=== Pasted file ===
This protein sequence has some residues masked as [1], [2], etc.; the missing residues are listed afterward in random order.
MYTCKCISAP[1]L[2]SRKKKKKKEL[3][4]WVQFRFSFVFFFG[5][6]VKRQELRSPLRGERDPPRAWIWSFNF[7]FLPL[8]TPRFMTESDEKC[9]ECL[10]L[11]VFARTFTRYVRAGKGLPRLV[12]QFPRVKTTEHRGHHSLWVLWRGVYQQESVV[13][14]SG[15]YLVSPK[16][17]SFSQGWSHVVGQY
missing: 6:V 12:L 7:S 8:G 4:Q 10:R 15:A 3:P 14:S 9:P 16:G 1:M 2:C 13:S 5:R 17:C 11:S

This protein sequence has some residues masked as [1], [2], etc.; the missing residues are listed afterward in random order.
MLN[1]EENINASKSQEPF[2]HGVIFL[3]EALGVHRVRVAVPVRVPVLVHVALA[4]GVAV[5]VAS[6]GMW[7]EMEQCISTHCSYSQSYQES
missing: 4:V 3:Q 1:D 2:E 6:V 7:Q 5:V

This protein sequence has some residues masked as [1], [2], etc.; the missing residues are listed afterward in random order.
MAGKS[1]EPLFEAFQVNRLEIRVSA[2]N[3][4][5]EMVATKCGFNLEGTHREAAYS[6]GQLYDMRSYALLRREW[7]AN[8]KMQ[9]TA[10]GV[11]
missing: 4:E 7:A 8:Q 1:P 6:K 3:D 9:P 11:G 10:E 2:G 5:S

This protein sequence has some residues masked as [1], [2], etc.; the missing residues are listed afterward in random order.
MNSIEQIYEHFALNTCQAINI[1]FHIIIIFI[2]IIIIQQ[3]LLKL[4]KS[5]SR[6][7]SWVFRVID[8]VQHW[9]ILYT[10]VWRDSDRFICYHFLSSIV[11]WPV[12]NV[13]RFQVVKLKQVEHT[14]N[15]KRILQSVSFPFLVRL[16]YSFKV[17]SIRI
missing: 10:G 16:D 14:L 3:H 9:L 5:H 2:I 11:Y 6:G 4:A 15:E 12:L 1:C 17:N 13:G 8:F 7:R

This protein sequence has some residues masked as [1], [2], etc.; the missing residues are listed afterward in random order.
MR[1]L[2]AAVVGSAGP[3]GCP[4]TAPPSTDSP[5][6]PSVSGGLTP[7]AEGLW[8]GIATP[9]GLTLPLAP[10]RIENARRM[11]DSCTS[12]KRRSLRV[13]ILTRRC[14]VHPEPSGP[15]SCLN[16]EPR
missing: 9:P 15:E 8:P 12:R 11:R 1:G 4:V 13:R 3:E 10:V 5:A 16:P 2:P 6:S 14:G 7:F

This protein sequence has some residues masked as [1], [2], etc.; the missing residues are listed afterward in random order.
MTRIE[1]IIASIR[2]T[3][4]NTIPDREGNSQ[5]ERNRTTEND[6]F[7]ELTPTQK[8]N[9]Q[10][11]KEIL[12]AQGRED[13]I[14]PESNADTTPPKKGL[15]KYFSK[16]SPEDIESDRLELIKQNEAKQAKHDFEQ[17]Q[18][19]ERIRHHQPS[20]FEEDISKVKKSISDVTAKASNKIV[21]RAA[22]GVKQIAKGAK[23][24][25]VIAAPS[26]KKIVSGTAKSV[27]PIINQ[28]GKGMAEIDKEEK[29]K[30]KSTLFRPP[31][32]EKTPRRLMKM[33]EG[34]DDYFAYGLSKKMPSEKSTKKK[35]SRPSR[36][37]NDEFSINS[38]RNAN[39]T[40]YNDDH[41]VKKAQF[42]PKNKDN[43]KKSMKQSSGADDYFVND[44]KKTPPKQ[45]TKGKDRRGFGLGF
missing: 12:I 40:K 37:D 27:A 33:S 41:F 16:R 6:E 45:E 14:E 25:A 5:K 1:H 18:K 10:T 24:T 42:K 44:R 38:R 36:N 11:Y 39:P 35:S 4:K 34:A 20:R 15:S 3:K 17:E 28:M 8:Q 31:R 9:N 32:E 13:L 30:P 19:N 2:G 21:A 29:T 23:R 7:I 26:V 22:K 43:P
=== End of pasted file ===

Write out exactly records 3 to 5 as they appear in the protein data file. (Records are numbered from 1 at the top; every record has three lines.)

This protein sequence has some residues masked as [1], [2], etc.; the missing residues are listed afterward in random order.
MAGKS[1]EPLFEAFQVNRLEIRVSA[2]N[3][4][5]EMVATKCGFNLEGTHREAAYS[6]GQLYDMRSYALLRREW[7]AN[8]KMQ[9]TA[10]GV[11]
missing: 4:E 7:A 8:Q 1:P 6:K 3:D 9:P 11:G 10:E 2:G 5:S

This protein sequence has some residues masked as [1], [2], etc.; the missing residues are listed afterward in random order.
MNSIEQIYEHFALNTCQAINI[1]FHIIIIFI[2]IIIIQQ[3]LLKL[4]KS[5]SR[6][7]SWVFRVID[8]VQHW[9]ILYT[10]VWRDSDRFICYHFLSSIV[11]WPV[12]NV[13]RFQVVKLKQVEHT[14]N[15]KRILQSVSFPFLVRL[16]YSFKV[17]SIRI
missing: 10:G 16:D 14:L 3:H 9:L 5:H 2:I 11:Y 6:G 4:A 15:E 12:L 1:C 17:N 13:G 8:F 7:R

This protein sequence has some residues masked as [1], [2], etc.; the missing residues are listed afterward in random order.
MR[1]L[2]AAVVGSAGP[3]GCP[4]TAPPSTDSP[5][6]PSVSGGLTP[7]AEGLW[8]GIATP[9]GLTLPLAP[10]RIENARRM[11]DSCTS[12]KRRSLRV[13]ILTRRC[14]VHPEPSGP[15]SCLN[16]EPR
missing: 9:P 15:E 8:P 12:R 11:R 1:G 4:V 13:R 3:E 10:V 5:A 16:P 2:P 6:S 14:G 7:F